This dissertation looks at two works of nineteenth-century British fiction that are considered outliers: Sir Walter Scott's Saint Ronan's Well (1824) and George Eliot's "The Lifted Veil" (1859). Saint Ronan's Well, a work of domestic fiction, has long been described as unusual for Scott because it is unlike his signature historical novels. "The Lifted Veil,” a Gothic novella, is generally understood as different in kind from Eliot’s realist and social problem fiction. I describe both texts as outliers because they have been described as atypical (in the case of Eliot) or less worthy of study (in the case of Scott) by scholars, for myriad reasons. My work uses both computational methods and tools and traditional literary close readings to test and assess these outlier works. I use stylometry, a computational tool that reads and compares texts to determine authorship attribution, to determine if both texts are indeed outliers for these authors. In addition, I use stylometric methods to analyze claims made by initial reviewers and contemporary critics about comparative authors and genres for Saint Ronan's Well and "The Lifted Veil." I examine statistical or stylistic evidence to test whether those long-standing claims of literary difference are supported with computational evidence. Each chapter consists of a series of stylometric tests that are analyzed in conjunction with close readings of text. The dissertation reaches three conclusions, based on the results of stylometric tests described across its four chapters. First, I find that, although Saint Ronan's Well is written in a unique subgenre for Scott, it is statistically and stylistically similar to his other novels. Second, I argue that "The Lifted Veil" is both an outlier for Eliot and an outlier among canonical work of the period in general, as indicated by the results of several stylometric tests. Finally, I argue that focusing on literary outliers is a necessary and productive step forward for traditional and computational literary studies. Focusing on texts that are literary and statistical outliers shows how computational and traditional literary methods can blend together to test the extent of generalizable knowledge in literary studies, especially with nineteenth-century British fiction.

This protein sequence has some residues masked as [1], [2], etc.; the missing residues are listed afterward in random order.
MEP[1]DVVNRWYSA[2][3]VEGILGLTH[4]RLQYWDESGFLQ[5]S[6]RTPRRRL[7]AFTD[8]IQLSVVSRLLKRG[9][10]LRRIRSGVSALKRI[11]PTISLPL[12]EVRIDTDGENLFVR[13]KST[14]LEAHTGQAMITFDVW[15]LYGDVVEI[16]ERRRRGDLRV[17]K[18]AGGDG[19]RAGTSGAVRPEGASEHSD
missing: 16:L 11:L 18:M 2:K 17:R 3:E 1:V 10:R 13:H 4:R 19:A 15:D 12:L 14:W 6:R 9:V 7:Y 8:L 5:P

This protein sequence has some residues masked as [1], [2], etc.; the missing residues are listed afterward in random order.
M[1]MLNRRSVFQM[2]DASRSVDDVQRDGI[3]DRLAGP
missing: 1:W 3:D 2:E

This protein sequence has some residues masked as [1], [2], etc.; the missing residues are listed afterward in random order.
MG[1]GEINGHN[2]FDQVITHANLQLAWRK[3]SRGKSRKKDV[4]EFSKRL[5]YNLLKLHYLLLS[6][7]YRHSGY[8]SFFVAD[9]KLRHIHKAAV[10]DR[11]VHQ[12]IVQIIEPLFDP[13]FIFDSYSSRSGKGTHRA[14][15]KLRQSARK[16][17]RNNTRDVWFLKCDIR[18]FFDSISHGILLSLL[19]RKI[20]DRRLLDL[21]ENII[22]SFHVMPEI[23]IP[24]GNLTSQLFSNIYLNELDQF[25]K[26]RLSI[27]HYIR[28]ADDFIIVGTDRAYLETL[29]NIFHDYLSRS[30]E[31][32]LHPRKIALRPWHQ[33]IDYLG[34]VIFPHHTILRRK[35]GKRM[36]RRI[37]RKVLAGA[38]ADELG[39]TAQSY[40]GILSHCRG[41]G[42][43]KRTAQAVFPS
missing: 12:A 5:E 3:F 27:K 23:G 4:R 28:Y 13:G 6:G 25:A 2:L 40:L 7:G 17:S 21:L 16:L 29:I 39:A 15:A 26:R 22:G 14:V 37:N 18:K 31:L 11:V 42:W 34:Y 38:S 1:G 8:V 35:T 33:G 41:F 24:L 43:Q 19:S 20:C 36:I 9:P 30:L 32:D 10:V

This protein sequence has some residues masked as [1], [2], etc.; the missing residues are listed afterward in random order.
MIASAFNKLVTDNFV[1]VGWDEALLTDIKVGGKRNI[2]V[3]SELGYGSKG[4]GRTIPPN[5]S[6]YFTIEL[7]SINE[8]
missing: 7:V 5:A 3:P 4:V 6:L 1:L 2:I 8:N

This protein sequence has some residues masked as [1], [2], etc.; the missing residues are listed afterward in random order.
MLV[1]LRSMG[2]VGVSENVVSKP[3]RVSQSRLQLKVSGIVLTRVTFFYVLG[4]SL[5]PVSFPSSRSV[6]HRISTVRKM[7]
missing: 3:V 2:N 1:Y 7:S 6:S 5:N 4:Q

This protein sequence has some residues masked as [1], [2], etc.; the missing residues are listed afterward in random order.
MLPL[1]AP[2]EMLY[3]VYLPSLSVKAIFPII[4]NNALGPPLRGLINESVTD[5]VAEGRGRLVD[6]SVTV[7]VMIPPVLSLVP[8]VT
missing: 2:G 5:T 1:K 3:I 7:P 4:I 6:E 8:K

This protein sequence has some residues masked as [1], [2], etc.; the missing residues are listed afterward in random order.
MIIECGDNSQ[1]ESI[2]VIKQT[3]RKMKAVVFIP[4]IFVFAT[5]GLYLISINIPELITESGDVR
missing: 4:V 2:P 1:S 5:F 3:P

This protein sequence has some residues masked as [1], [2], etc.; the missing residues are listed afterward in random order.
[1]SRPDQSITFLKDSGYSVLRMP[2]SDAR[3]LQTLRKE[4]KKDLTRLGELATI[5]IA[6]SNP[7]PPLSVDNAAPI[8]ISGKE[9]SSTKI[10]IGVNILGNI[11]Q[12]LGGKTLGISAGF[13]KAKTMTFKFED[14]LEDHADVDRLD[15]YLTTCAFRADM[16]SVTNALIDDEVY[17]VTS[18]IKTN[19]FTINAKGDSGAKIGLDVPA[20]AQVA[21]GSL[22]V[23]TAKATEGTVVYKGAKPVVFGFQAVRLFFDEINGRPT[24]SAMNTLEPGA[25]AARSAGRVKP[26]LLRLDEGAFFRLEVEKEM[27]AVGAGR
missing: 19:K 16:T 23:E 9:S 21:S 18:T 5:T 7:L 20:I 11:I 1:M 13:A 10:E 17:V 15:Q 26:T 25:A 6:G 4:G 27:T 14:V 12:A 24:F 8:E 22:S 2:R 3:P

Included in this item (2)
- Partial requirement for: Ph.D., Arizona State University, 2021
- Field of study: English